More than just a Ham radio blog.
is an informative, cynical and sometimes humorous look at what is happening in the world of amateur radio.

Sunday, 31 October 2010

Evolving Ham Radio

A lot is being talked about ‘Cloud Computing’ Cloud computing is Internet-based computing, whereby shared resources, software, and information are provided to computers often using the idle time of the others on the network. One of the first implementations of such a system was the SETI@home project where software on home computers was used to examine massive amounts of data generated by the Search for Extra Terrestrial Life’s scanning of the galaxy with radio telescopes all around the world. It should take the Internet to the next stage of evolution empowering every user with computing power beyond anything we know now.

There is some indication that mobile telephones and other devices could soon utilise similar technologies allowing devices between a base tower and a distant station to aid downloads or boost signals. All sorts of devices from public and private WiFi networks to wireless linked laptops and mobile telephones could be part of such a system.

Cloud communication may be the future of both professional and amateur radio too. In computing the system works by utilising unused processor cycles. Mobile telephone networks work by switching the working frequency and base station as a device moves location. I suggest we could replace the current repeater network by a digital network that could seek out the unused frequencies and shift frequencies when another signal was detected within in its range. I propose that a first step might be a new digital mode based on an SDR (software defined radio) transceiver that could examine the activity on a band or bands and choose its clearest operating frequency and also lock on and synchronise to the desired signal wherever it was in the band or bands. One advantage might be an ability to automatically find the best band for the current state of propagation and move higher or lower in frequency so as to maintain the link without disrupting other users already using the band. It would certainly be better than the recent wars of words about whether a particular mode should be allowed to monopolise a frequency already allocated for another use.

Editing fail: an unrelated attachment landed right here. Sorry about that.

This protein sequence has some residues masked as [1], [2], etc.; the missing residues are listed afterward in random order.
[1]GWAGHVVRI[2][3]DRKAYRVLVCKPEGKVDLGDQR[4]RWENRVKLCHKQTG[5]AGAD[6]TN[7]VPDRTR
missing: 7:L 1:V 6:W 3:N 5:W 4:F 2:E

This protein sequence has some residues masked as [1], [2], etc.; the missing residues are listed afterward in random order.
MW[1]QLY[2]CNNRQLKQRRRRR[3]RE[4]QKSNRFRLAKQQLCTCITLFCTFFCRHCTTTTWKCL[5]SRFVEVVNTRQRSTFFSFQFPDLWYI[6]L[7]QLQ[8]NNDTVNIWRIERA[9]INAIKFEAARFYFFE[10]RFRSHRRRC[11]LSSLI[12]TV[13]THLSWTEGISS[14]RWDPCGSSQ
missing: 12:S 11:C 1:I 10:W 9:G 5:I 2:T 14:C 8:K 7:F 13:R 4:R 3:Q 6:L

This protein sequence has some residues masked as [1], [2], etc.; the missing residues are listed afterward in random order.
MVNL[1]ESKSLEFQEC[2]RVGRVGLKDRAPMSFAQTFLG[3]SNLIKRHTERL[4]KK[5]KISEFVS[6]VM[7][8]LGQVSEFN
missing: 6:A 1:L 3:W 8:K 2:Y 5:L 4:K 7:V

One of the reasons I am sceptical of things like D-Star and DAB is I think that standardisation leads us in some cases down a blind alley and there is built in obsolescence in these systems. I think the future of technology is almost beyond our comprehension and we do not want to restrict its development. Those in the amateur community that decry developments such as IRLP linked repeaters as ‘not real radio’ probably will not like what the future is about. It is about the blurring of lines between what is communication and what is entertainment, what is voice and what is data, what is broadcast TV/radio and what is the Internet, and a multitude of other convergences. That means all sorts of convergences are likely within the next few years in out hobby too. If amateur radio is not innovative it is obsolete. To keep our bands the hobby needs to remain relevant in an ever-changing world and to do that we must be innovative so that those who need to know can see we are viable and forward looking. Hopefully there will always be a place for the simpler methods that amateur radio was founded on, but if we bury our heads in the past like some would like us to do then ham radio will be as extinct as the Dodo before too long.

Resistance is futile!


  1. I think people who look at ham radio the same way they look at modern consumer trends are making a big mistake.

    If you follow the path of technological evolution then ham radio will become obsolete, because it is essentially a pointless activity in the context of modern communications like the internet, in the same way that broadcast radio is becoming obsolete and will no doubt one day be delivered exclusively over the internet. But I believe ham radio should be viewed as a craft, like basket weaving or carpentry, where doing it the traditional way is the point of the exercise and it is irrelevant that you can achieve the same result another way for much less work.

  2. I certainly don't view the hobby in the way that you suggest and the only reason we are tolerated in the face of massive commercial pressure on our frequencies is that some of us innovate. Some of us do it in small insignificant ways but the real experimenters make a difference. Think of the digi-modes that you play with; all innovations that were not around when we got our licences.